HOLLYWOOD, Fla. — Imagine you're Barack Obama, and it's time to face the music in Florida.
You've ignored the Sunshine State for eight months, you've brushed off Hillary Rodham Clinton's cries of "count every Florida vote," and exit polls in state after state suggest you're weak among Hispanics, Jews, and seniors. In America's biggest, oldest, and most diverse swing state, that makes you a strong candidate for mayor of Loserville.
So when you finally get around to asking Floridians for their votes, one might expect you to move in gently, almost gingerly.
Barack Obama opted for the rip-the-bandage-off approach.
The presumed Democratic nominee didn't just bop in and out for a quick I-4 corridor rally; he devoted three days to Florida last week. The candidate who has been pounded for his willingness to engage with America's enemies didn't just sip cafe Cubano in Little Havana; he spoke to the fervently anti-Castro Cuban American National Foundation.
Depicted as anti-Israel in countless anonymous e-mails ricocheting about America, he could have just pressed the flesh in one of many Jewish Democratic strongholds in South Florida; instead he held a town hall meeting at a conservative temple in Boca Raton.
"Let's be honest, part of what raises concerns is you've got a black guy named Barack Obama. So people say he's got a Muslim-sounding name, and people don't know what's going on," he told a silver-haired voter who suggested he would win more Florida votes if he went by Barry, instead of Barack.
"Judge me by what I say and what I've done," Obama urged. "Don't judge me because I've got a funny name. Don't judge me because I'm African-American and people are concerned about memories of the past."
Conventional wisdom says Republican-leaning Florida will be a tough state for Obama, tougher still because he took so long to reach out to Floridians. Republicans think he's vulnerable on foreign policy and are working to cast him as dangerously misguided when it comes to dealing with America's enemies.
"Floridians see through the smooth rhetoric, and still strongly object to Obama's plan to unconditionally sit down with the Castros and Ahmadinejads,'' said Jeff Sadosky, campaign spokesman for Sen. John McCain, the presumptive Republican nominee. "One trip to Florida, or a thousand, regardless, weak and naive judgment on foreign policy issues doesn't fly."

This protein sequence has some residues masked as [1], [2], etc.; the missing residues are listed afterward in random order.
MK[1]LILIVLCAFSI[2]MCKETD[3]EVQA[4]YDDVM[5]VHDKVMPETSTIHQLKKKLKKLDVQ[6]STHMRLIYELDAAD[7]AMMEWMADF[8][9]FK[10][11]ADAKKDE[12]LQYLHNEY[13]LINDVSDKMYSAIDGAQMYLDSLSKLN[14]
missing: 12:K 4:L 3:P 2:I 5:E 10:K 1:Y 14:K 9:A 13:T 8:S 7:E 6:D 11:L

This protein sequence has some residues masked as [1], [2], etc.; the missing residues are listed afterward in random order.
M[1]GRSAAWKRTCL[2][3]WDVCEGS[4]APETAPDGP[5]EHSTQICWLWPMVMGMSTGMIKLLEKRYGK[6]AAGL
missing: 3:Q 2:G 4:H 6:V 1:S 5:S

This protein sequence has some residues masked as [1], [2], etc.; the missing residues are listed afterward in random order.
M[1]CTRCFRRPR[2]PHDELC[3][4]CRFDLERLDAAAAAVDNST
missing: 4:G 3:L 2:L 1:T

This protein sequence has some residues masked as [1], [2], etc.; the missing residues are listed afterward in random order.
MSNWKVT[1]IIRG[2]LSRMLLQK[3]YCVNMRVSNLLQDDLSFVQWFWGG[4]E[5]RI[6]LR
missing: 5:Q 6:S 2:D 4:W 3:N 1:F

Obama's three days in Florida, though, left little doubt that he's aiming to fight hard for Florida's 27 electoral votes or that he's a potentially tough rival for McCain. Obama drew the kind of big, enthusiastic crowds that typically require ground organizations he has yet to put in place.
His campaign hoped the trip would jolt his poll numbers in Florida, but even before the week's political reverberations could be measured, a Quinnipiac University poll released last week showed Obama close to catching McCain, 45 percent to 41 percent. The survey of 1,419 Florida voters on May 13-20 had a margin of error of plus or minus 2.6 percentage points.
"He barely even had a volunteer structure in place here, and the fact that he could pull this trip off so well speaks to his popularity and potential here,'' said Broward County Democratic consultant Robin Rorapaugh. "He's showing Florida some love now, and Florida's showing it back."
For a campaign that's supposed to be about transcending the traditional political approach of slicing and dicing the electorate into ideological and demographic subsets, Obama did precisely that in Florida.
Swing voters? Check them off with a big rally in Tampa. Non-Cuban Hispanics? Check them off with a town hall meeting of mostly Puerto Ricans in Kissimmee. Jews? That temple in Boca. South Florida liberals? A Broward County rally Friday night as big as any the region has ever seen.